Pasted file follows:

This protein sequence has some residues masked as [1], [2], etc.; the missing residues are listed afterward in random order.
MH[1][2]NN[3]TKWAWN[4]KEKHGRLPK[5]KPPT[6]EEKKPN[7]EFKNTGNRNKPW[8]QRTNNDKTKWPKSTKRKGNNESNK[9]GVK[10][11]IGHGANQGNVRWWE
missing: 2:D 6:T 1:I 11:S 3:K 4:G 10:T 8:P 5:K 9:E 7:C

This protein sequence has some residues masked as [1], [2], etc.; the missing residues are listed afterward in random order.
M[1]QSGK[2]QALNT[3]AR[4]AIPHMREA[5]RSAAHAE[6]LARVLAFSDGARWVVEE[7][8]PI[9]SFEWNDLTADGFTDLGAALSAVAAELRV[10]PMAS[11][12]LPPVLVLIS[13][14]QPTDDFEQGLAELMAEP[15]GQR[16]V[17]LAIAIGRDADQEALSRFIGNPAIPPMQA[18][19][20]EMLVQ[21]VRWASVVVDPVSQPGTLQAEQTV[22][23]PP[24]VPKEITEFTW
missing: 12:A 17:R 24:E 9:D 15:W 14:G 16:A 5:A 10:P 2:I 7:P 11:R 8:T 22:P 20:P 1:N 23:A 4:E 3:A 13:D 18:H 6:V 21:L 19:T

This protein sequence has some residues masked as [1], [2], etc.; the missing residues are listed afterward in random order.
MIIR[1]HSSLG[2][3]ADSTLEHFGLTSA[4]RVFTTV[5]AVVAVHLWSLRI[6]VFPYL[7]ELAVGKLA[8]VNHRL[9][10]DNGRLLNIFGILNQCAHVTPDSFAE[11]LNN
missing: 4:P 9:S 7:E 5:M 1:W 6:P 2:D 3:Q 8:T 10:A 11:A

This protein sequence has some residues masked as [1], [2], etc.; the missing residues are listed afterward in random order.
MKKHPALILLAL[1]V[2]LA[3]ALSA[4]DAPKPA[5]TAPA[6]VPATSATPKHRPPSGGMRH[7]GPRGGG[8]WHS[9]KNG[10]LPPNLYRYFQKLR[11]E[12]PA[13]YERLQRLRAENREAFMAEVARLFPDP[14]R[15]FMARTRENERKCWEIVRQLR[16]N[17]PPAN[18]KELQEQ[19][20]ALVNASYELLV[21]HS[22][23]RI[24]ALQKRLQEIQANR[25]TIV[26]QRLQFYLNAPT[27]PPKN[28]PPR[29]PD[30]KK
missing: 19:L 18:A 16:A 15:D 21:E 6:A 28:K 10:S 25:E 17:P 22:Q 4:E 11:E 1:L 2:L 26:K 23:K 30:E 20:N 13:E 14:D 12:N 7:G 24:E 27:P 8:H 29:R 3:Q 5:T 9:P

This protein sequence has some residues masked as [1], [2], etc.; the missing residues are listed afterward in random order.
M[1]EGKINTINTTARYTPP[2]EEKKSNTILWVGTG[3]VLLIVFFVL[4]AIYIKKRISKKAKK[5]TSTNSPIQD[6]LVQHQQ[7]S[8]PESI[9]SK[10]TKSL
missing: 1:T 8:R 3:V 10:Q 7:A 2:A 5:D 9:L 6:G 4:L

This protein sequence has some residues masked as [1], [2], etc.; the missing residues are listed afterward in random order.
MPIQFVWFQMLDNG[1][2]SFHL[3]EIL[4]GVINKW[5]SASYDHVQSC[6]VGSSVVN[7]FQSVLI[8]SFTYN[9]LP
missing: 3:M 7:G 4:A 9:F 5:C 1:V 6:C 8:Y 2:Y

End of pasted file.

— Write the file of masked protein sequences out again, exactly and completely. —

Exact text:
This protein sequence has some residues masked as [1], [2], etc.; the missing residues are listed afterward in random order.
MH[1][2]NN[3]TKWAWN[4]KEKHGRLPK[5]KPPT[6]EEKKPN[7]EFKNTGNRNKPW[8]QRTNNDKTKWPKSTKRKGNNESNK[9]GVK[10][11]IGHGANQGNVRWWE
missing: 2:D 6:T 1:I 11:S 3:K 4:G 10:T 8:P 5:K 9:E 7:C

This protein sequence has some residues masked as [1], [2], etc.; the missing residues are listed afterward in random order.
M[1]QSGK[2]QALNT[3]AR[4]AIPHMREA[5]RSAAHAE[6]LARVLAFSDGARWVVEE[7][8]PI[9]SFEWNDLTADGFTDLGAALSAVAAELRV[10]PMAS[11][12]LPPVLVLIS[13][14]QPTDDFEQGLAELMAEP[15]GQR[16]V[17]LAIAIGRDADQEALSRFIGNPAIPPMQA[18][19][20]EMLVQ[21]VRWASVVVDPVSQPGTLQAEQTV[22][23]PP[24]VPKEITEFTW
missing: 12:A 17:R 24:E 9:D 15:W 14:G 16:A 5:A 10:P 2:I 7:P 11:R 8:T 22:P 20:P 1:N 23:A 4:E 3:A 13:D 18:H 6:V 21:L 19:T

This protein sequence has some residues masked as [1], [2], etc.; the missing residues are listed afterward in random order.
MIIR[1]HSSLG[2][3]ADSTLEHFGLTSA[4]RVFTTV[5]AVVAVHLWSLRI[6]VFPYL[7]ELAVGKLA[8]VNHRL[9][10]DNGRLLNIFGILNQCAHVTPDSFAE[11]LNN
missing: 4:P 9:S 7:E 5:M 1:W 6:P 2:D 3:Q 8:T 10:A 11:A

This protein sequence has some residues masked as [1], [2], etc.; the missing residues are listed afterward in random order.
MKKHPALILLAL[1]V[2]LA[3]ALSA[4]DAPKPA[5]TAPA[6]VPATSATPKHRPPSGGMRH[7]GPRGGG[8]WHS[9]KNG[10]LPPNLYRYFQKLR[11]E[12]PA[13]YERLQRLRAENREAFMAEVARLFPDP[14]R[15]FMARTRENERKCWEIVRQLR[16]N[17]PPAN[18]KELQEQ[19][20]ALVNASYELLV[21]HS[22][23]RI[24]ALQKRLQEIQANR[25]TIV[26]QRLQFYLNAPT[27]PPKN[28]PPR[29]PD[30]KK
missing: 19:L 18:A 16:A 15:D 21:E 6:A 28:K 10:S 25:E 17:P 22:Q 4:E 11:E 1:L 2:L 26:K 23:K 30:E 20:N 13:E 14:D 12:N 7:G 24:E 27:P 8:H 29:R 3:Q 5:T 9:P

This protein sequence has some residues masked as [1], [2], etc.; the missing residues are listed afterward in random order.
M[1]EGKINTINTTARYTPP[2]EEKKSNTILWVGTG[3]VLLIVFFVL[4]AIYIKKRISKKAKK[5]TSTNSPIQD[6]LVQHQQ[7]S[8]PESI[9]SK[10]TKSL
missing: 1:T 8:R 3:V 10:Q 7:A 2:A 5:D 9:L 6:G 4:L

This protein sequence has some residues masked as [1], [2], etc.; the missing residues are listed afterward in random order.
MPIQFVWFQMLDNG[1][2]SFHL[3]EIL[4]GVINKW[5]SASYDHVQSC[6]VGSSVVN[7]FQSVLI[8]SFTYN[9]LP
missing: 3:M 7:G 4:A 9:F 5:C 1:V 6:C 8:Y 2:Y